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Comparing the Immediate Impact of NBA Draft Classes (1989 - 2016)

Posted at — May 12, 2017

On a semi-recent episode of The Lowe Post, Jeff Van Gundy asked- “Is this the worst [rookie class] as far as initial contribution? Has there ever been less contribution to winning?” 1

Curious to know the answer, I looked at each draft class since 1989 (when the draft was changed to two rounds) and their performance in that year’s season. To be clear, this is only looking at immediate contribution, and not long-term success. Only those who played the same year they were drafted are being considered- so players like Joel Embiid, who did not play their first year, are not in the data.

The Data

The data are all from scraped using the the rvest package. The function below pulls the necessary data for any one year. The first thing to grab is the year’s draft class. The only necessary information from this is the link to each player’s page. This link is used as a unique identifier for the player, allowing us to easily merge with the other data necessary, which are found on the advanced season statistics page. For the purpose of this analysis, the only stats needed are minutes played, and win shares as these will work for measuring contribution to winning. The total number of minutes played, and total win shares by all players are computed as well to make it possible to compare across seasons. I then used the function to grab data from 1989 - 2016. The resulting data frame contains 1,204 observations, and can be found here.


get_draft_data <- function(year){

  draft_url <- paste0("", 
                      year, ".html")
  draft_site <- read_html(draft_url)
  # pull the links to the players' pages from draft table
  draft <- draft_site %>% 
    html_nodes(".left:nth-child(4) a") %>% 
    html_attr("href") %>% 
    data_frame() %>% 
    select(Link = 1) %>% 
    mutate(Year = year)

  stats_url <- paste0("", 
                year + 1, "_advanced.html")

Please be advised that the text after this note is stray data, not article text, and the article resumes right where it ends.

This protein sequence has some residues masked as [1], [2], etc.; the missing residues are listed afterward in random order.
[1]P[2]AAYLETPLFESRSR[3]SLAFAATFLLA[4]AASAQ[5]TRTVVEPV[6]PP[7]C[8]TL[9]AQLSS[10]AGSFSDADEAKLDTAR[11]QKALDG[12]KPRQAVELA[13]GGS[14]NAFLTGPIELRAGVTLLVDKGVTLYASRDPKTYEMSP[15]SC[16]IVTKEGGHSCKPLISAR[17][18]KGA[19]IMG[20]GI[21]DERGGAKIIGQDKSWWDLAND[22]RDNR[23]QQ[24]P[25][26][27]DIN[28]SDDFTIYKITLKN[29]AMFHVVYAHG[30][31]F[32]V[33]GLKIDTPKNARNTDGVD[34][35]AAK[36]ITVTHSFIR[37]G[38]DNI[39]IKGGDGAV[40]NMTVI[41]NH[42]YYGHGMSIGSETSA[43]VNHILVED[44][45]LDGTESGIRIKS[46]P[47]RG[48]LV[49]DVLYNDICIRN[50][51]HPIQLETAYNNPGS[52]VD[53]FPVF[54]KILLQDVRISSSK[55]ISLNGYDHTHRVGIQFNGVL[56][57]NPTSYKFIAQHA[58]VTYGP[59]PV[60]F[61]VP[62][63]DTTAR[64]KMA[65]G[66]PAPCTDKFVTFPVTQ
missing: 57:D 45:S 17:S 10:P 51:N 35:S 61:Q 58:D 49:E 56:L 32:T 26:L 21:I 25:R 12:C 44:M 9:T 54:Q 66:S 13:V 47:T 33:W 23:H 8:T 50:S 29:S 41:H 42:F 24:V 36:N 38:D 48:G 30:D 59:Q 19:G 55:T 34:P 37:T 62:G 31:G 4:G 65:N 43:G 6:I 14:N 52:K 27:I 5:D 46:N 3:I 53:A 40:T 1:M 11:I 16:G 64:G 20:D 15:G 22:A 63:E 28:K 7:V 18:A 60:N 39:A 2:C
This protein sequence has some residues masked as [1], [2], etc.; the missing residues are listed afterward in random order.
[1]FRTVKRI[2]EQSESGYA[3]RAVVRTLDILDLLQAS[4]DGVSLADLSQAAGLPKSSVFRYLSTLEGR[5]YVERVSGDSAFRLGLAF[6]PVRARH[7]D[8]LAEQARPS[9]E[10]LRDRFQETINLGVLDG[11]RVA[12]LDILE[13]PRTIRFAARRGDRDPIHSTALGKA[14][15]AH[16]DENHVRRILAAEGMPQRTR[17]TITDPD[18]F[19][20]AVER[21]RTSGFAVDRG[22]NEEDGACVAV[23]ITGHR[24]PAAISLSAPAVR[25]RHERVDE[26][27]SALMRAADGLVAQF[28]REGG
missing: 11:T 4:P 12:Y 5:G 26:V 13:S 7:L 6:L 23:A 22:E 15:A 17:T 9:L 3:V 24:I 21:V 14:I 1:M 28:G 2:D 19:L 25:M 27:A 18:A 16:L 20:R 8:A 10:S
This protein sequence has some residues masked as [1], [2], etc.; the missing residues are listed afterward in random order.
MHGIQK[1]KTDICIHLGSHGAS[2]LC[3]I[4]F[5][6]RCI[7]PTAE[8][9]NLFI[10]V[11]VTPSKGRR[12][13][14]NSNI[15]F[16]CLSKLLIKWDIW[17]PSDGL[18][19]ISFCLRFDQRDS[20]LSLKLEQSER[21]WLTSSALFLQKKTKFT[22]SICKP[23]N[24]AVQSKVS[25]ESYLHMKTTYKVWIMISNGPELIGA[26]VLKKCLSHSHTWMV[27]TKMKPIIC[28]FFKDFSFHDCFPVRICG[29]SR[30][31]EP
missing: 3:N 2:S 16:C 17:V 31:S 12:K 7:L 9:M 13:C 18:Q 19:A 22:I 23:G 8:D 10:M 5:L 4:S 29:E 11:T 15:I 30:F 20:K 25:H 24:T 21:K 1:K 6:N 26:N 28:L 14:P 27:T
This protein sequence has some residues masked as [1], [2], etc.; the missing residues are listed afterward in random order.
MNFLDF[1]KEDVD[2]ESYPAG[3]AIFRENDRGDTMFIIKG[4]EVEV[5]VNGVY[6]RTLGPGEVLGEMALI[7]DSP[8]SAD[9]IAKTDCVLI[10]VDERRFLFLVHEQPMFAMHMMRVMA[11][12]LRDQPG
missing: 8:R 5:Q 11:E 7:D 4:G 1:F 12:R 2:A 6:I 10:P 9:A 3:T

stats_site <- read_html(stats_url)
  # get the links to the players' pages from stats table
  stats_links <- stats_site %>% 
    html_nodes("th+ .left a") %>% 
    html_attr("href") %>% 
    data_frame() %>% 
    select(Link = 1)
  # get the stats table
  stats <- stats_site %>% 
    html_node("table") %>% 
  # make new data_frame because of problems with unnamed variables
  data_frame(Player = stats$Player,
                       MP = stats$MP,
                       WS = stats$WS) %>% 
    filter(Player != "Player") %>% 
    cbind(stats_links) %>% 
    filter(!duplicated(Link)) %>% 
    mutate(MP = as.numeric(MP),
           WS = as.numeric(WS),
           TotalMP = sum(MP),
           TotalWS = sum(WS)) %>% 
    inner_join(draft, by="Link")

# pull data 1989 - 2016
nba <- lapply(1989:2016, get_draft_data) %>% 

Analysis and Results

The first thing that can be used as a measure of contribution is minutes played. In order to compare across seasons, we compute what percentage of minutes played in a season were by rookies.

For any given year rookies played an average of around 7% of all minutes in a season, but the 2016 NBA rookie class played only 5.28%. This is the second lowest after 2014’s 5.20%.

The next statistic to consider is the number of win shares rookies contributed. Again we measure this as a percentage of total win shares each season.

Again, we see that the 2014 draft class had the lowest percentage- less than 2% of all win shares came from rookies that year. Similarly, the 2016 had the second lowest at 2.10%.

As we might expect, the percent of total win shares and percent of total minutes each year are highly correlated with each other (r = 0.87). I do not think this is a problem, as the question asked was about initial contribution not the talent of the rookies. Whether we consider minutes played or win shares a better measure of impact, both suggest that the 2014 draft may have been the least immediately impactful.

To answer Van Gundy’s question, while this years draft class may not have been the absolute worst, they were certainly among the lowest contributing rookie class in history.

  1. Around the 42 minute mark.

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